BC Ltd. Also noted the post times for the Juvenile on Friday would be 6:05 PM ET and the Classic on Saturday will be 5:44 PM ET.  While I’m sure some are happy about this, going all-daytime shows one of two things: BC Ltd. is clueless or seems to be kowtowing to elderly owners, bettors and so forth who have in recent years complained when the BC (which five of the last six years has been in the Pacific Time Zone at Santa Anita or Del Mar) has run into the evening (and prime time in the east) by going entirely in the afternoon.  This decision to likely kowtow to them as well as Europe is likely going to cost BC Ltd. at least $20 Million in handle from Hong Kong alone as it did at Keeneland when it hosted the 2015 BC.  This alone should have been good enough not to repeat the mistakes of the past that are killing the Sport of Kings, something I noted in a blog I wrote a couple of weeks after the 2015 Breeders’ Cup at Keeneland and I noted again when it first was expected Churchill Downs would be awarded this year’s Breeders’ Cup.

A big reason I wrote what I did then are the Millennials, considered to be those born after 1980 who in this case make up a key demographic with advertisers, those 18-34 who are the most desirable and in many cases, ad buyers will go out of their way to pay more to advertise on shows that get lower overall TV ratings just because they are more easily influenced by ads.  Millennials have grown accustomed to championship events always being in prime time (east coast time) dating all the way back to Game 1 of the 1991 NBA Finals, the last such event in any of the “Big Four” pro sports (in the US, Baseball, Basketball, (American) Football and Hockey) to take place in the daytime.  Every such event in the “Big Four” sports in the US since June 2, 1991 has started after 6:00 PM Eastern (New York) time.  Anyone turning 30 in 2018 was two or three years old when the 1991 NBA Finals took place, and many other Millennials likely either never saw a Finals game in any of the “big four” sports in the afternoon or don’t remember ever seeing such because they were too young to remember such (the last such daytime Championship game in Baseball was Game 6 of the 1987 World Series while in Football it was Super Bowl XXIII in January 1989 and as far as I know, the last time it happened in Hockey was Game 6 of the 1980 Stanley Cup Finals).  Even if they don’t state it out loud, actions over the past two decades have repeatedly shown that many under 35 consider any championship event in any sport (except for Golf) that isn’t at night not to be relevant because that is what they are accustomed to.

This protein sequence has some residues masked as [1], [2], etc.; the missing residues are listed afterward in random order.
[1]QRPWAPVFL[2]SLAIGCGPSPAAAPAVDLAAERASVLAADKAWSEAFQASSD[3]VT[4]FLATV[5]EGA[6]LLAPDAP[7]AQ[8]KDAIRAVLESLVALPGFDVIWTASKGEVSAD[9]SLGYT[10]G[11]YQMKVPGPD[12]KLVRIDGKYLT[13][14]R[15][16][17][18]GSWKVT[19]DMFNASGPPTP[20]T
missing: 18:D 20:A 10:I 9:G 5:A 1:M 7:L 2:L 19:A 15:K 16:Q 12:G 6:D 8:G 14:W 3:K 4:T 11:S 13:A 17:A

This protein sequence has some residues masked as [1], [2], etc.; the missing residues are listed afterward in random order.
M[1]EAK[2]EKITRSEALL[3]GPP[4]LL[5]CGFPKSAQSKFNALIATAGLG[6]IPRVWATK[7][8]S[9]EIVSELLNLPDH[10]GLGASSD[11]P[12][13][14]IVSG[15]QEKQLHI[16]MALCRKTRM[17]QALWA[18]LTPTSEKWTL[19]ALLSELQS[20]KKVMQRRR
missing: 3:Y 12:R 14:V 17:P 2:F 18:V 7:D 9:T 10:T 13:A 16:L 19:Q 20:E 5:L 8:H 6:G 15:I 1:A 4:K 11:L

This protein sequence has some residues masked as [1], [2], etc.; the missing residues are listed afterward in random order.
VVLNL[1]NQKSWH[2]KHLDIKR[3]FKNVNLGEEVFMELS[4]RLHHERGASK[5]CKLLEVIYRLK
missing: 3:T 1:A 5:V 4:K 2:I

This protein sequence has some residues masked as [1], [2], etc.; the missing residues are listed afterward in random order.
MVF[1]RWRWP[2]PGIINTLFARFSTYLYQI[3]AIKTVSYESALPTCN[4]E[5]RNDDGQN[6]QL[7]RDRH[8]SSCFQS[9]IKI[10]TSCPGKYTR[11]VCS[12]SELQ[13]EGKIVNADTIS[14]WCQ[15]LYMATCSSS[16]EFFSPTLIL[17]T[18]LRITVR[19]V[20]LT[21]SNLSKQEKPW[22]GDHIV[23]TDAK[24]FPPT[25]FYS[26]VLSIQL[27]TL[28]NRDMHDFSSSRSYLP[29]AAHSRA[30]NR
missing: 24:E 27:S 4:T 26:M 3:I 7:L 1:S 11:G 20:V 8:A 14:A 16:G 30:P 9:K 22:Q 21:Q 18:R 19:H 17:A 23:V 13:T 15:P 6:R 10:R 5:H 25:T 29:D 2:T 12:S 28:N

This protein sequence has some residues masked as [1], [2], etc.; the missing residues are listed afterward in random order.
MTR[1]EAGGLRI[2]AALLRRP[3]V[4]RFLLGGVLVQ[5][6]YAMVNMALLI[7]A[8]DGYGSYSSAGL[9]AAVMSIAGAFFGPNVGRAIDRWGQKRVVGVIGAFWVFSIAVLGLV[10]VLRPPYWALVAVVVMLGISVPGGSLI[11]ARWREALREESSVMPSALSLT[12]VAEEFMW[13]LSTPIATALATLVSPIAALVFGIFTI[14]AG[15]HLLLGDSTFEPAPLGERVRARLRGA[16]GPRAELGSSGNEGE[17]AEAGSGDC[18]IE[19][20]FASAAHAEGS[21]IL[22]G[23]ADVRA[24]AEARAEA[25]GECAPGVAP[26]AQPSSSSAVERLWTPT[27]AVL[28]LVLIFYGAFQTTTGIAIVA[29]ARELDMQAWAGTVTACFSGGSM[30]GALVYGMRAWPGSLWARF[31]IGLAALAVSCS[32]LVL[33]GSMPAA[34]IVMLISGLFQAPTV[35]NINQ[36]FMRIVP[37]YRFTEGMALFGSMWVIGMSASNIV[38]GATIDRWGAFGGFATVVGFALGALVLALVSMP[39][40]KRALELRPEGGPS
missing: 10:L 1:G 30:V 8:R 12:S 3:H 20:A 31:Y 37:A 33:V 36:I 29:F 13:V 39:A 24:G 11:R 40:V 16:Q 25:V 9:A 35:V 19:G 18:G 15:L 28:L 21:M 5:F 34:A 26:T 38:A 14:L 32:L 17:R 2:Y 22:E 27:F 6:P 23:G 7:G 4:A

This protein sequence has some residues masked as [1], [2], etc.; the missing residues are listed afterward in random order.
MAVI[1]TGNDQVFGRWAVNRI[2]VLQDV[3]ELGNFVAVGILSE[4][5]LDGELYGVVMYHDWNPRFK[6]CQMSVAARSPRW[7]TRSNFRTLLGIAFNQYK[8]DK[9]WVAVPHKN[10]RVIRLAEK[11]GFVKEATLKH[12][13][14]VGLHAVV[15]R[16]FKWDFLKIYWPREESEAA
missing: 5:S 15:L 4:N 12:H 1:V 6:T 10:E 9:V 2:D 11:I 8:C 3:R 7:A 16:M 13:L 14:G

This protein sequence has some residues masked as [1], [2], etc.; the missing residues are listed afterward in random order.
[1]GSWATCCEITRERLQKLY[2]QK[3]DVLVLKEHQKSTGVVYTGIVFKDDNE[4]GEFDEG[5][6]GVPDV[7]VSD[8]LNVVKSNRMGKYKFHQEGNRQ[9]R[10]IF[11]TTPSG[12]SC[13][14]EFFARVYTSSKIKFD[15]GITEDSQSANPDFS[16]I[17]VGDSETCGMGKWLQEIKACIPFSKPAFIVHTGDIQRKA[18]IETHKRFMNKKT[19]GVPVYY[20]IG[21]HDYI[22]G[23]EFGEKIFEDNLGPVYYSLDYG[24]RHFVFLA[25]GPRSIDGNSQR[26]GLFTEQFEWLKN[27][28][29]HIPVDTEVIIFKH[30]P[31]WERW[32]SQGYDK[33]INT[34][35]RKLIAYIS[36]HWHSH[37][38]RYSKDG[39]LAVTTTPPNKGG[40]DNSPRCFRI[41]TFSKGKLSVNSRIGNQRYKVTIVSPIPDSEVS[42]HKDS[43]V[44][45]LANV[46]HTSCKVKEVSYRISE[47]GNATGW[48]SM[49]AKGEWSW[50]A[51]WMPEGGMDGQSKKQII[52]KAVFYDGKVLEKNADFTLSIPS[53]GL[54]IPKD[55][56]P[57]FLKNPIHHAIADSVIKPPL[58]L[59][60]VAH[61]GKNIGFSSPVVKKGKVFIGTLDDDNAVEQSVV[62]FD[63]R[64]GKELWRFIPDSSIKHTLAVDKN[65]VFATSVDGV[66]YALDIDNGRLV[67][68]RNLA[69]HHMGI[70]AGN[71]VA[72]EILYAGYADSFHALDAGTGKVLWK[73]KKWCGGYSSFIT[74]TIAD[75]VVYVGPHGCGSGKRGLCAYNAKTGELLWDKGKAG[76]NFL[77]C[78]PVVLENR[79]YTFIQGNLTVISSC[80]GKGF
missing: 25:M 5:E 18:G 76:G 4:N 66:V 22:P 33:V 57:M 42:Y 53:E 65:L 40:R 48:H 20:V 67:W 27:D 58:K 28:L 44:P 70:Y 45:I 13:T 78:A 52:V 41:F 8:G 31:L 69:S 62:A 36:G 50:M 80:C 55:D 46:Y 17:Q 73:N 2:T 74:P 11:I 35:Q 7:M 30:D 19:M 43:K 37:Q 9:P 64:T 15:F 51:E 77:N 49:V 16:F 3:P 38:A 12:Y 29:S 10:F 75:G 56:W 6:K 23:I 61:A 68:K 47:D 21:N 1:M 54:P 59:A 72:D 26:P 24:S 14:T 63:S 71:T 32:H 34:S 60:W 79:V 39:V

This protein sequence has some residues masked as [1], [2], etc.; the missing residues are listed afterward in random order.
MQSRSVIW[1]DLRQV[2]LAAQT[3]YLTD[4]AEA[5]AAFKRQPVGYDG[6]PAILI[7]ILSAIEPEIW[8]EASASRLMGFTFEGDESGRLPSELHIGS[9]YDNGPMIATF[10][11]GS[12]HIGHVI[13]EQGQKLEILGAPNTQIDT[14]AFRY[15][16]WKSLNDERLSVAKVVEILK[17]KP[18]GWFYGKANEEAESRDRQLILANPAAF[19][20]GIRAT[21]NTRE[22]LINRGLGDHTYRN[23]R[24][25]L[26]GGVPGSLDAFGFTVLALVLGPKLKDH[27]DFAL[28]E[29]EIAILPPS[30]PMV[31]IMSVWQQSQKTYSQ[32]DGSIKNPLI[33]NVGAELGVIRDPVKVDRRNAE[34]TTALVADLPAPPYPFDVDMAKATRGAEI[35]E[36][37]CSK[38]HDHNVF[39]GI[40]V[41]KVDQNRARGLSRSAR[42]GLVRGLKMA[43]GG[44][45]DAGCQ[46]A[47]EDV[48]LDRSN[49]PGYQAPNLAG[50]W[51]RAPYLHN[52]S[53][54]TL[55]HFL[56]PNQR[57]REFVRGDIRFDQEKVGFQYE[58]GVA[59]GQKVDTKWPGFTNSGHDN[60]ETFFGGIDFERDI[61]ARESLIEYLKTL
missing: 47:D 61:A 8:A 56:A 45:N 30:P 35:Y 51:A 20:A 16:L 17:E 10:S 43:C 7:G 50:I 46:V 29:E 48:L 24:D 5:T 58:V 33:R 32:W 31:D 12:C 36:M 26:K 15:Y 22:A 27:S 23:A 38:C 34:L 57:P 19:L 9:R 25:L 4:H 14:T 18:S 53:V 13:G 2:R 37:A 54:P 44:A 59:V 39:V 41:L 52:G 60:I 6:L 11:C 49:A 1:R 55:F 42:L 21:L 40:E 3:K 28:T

If it had been me, this BC would have been almost entirely at night, extending to 11:00 PM ET both days with post time for the Juvenile on Friday and Classic on Saturday at 10:35 PM locally, with telecasts as follows, paying enough money to Breeders’ Cup, Ltd. to make it worth it to do so:

Friday on NBCSN from 8:00-10:00 PM ET (Juvenile Fillies Turf, Juvenile Fillies and Juvenile Turf in that order)

Friday on NBC from 10:00-11:00 PM ET (Juvenile)

Saturday on NBC from 4:30-11:00 PM ET with all nine Saturday races.

If I’m at NBC, I’m willing to do that because the Breeders’ Cup will do better than anything else NBC can likely put on in prime time on both Friday and Saturday Night, and especially Saturday even opposite multiple college football games on the ESPN Network (plus ABC), the FOX Networks (including FOX itself) and possibly CBS.  The Friday telecast would be split as it is so NBC stations in the west would get the hour of local programming they would lose at 7:00 PM Pacific for the BC Juvenile back at 10:00 PM locally.

It seems the lessons from the 2015 BC were NOT learned by BC Ltd., who seems more concerned with kowtowing to European interests and a group of those over 65 who hate being out at night or up late and refuse to understand they are part of the problem in this case.  I would simply make it clear to them going to 11:00 PM ET is about catering to those 18-49, and especially the 18-34 demo who are the future fans of the sport.  Those younger matter WAY more in this case and the only way this sport is going to matter to many under 50 (and under 35 in particular) is by joining the rest of the sports world and always having the Breeders’ Cup at night, even if it offends owners and owners threaten not to run their horses because of it being at night (which I seriously doubt would happen, especially since the one of the sport’s biggest International events, the Dubai World Cup has always been at night in Dubai dating back to its inaugural edition in 1996.  Any post-BC parties would simply need to be pushed back even if it means they run well into the next morning if that is a concern.